Dr. Tina Payne Bryson is the co-author (with Dan Siegel) of THE YES BRAIN (Random House Bantam January 2018) and the upcoming The Power of Showing Up, as well as two New York Times bestsellers: THE WHOLE-BRAIN CHILD (Random House Delacorte 2011) and NO-DRAMA DISCIPLINE (Random House Bantam 2014), each of which has been translated into over thirty languages. She is the Founder and Executive Director of The Center for Connection, a multidisciplinary clinical practice, and of The Play Strong Institute, a center devoted to the study, research, and practice of play therapy through a neurodevelopmental lens. She keynotes conferences and conducts workshops for parents, educators, and clinicians all over the world. The most important part of her bio, she says, is that she is a mom to her three boys. You can learn more about Dr. Bryson at TinaBryson.com, where you can subscribe to her blog and read her articles about children and parenting.
Dr. Bryson is a pediatric and adolescent psychotherapist who makes frequent media appearances and keynotes conferences, and conducts workshops for parents, educators, and clinicians all over the world. She is the Child Development Specialist at Saint Mark’s School in Altadena, CA, and the Director of Child Development for Camp Chippewa in Cass Lake, Minnesota. Tina earned her PhD from the University of Southern California, where her research explored attachment science, childrearing theory, and the emerging field of interpersonal neurobiology.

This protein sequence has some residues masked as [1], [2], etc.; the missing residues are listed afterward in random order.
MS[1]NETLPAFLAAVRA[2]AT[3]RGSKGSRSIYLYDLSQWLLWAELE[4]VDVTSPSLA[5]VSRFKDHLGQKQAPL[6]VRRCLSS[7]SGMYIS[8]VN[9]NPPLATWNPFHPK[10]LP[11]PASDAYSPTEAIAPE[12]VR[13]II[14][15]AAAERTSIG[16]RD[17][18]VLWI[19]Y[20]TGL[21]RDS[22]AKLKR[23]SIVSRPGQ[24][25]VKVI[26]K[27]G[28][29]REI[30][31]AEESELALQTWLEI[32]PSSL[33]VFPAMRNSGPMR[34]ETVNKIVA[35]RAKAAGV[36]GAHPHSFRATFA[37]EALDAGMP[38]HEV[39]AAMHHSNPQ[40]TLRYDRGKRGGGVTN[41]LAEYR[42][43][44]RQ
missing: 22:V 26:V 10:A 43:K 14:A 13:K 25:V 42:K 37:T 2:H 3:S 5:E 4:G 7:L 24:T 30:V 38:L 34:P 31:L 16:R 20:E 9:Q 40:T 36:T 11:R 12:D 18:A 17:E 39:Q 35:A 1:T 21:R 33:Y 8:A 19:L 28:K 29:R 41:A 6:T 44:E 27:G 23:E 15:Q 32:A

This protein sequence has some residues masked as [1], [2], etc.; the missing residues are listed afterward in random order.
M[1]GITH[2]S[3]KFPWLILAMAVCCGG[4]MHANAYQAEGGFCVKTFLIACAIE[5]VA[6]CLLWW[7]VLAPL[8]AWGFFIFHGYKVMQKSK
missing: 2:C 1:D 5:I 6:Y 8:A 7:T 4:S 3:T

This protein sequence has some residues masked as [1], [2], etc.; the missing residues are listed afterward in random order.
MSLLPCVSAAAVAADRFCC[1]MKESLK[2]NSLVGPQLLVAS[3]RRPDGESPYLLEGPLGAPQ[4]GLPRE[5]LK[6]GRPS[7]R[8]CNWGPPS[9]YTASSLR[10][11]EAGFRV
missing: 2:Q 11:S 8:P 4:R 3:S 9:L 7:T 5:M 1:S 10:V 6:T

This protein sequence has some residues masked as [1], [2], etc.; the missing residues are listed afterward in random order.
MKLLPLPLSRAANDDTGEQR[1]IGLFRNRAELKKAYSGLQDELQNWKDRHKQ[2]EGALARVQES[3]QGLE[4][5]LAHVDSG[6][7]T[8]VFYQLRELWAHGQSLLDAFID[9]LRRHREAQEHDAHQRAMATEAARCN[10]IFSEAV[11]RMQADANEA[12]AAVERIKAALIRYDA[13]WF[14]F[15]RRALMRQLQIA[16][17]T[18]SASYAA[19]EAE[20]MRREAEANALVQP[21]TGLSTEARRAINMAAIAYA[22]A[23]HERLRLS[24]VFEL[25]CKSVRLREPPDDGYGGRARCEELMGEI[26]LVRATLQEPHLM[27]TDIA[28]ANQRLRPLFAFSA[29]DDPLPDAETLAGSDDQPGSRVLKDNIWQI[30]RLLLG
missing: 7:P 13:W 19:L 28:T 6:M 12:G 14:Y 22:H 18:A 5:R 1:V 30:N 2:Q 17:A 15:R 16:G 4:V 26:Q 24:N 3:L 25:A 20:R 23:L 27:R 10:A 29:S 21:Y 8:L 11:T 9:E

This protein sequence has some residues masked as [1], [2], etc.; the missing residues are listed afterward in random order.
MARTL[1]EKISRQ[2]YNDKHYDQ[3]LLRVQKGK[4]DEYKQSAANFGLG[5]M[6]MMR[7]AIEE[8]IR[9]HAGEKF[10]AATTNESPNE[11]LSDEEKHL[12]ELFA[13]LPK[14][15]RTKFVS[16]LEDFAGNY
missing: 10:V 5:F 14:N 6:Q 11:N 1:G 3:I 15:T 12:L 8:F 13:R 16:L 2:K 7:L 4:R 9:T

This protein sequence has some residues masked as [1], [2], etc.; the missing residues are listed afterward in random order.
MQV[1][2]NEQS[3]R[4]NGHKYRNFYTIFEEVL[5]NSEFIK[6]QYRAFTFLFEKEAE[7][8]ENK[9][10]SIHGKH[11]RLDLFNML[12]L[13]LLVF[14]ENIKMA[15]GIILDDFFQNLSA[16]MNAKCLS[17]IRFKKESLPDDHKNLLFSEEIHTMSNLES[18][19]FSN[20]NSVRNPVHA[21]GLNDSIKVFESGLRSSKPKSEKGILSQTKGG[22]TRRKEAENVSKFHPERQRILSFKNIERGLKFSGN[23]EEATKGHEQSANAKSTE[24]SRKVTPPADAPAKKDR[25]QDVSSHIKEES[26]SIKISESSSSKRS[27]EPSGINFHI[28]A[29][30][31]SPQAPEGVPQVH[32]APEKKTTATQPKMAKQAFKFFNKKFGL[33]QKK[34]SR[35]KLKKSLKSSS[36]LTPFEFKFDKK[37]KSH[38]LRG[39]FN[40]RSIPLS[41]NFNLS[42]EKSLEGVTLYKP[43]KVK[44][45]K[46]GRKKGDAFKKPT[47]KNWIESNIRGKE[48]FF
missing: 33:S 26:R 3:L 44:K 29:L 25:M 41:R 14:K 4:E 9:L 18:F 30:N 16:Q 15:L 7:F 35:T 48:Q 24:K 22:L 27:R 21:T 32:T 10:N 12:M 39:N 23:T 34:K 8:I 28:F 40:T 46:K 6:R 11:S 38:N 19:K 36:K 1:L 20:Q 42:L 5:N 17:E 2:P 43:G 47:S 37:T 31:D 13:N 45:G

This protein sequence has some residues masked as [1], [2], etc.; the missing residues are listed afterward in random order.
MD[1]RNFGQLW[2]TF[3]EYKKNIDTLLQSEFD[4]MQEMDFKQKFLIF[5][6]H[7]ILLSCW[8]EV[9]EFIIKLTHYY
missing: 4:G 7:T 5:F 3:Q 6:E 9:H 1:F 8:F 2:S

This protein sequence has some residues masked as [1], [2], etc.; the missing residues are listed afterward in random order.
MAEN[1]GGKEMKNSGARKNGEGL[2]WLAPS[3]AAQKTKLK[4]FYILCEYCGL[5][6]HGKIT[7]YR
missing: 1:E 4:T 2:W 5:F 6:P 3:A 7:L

Tina emphasizes that before she’s a psychotherapist, or author, or anything else, she’s a mom. She limits her clinical practice and speaking engagements so that she can spend time with her family. Alongside her husband of 21 years, parenting her three boys is what makes her happiest: “As I’ve studied attachment and childrearing theory and the science of how brains work, I’ve been able to apply that knowledge and let it help me parent more the way I want: lovingly, intentionally, and effectively.”
Tina’s professional life now focuses on taking research and theory from various fields of science, and offering it in a way that’s clear, realistic, humorous, and immediately helpful. As she puts it, “For parents, clinicians, and teachers, learning about how kids’ (and their own) brains work is surprisingly practical, informing how they approach discipline, how they help kids deal with everyday struggles, and ultimately how they connect with the children they care about.”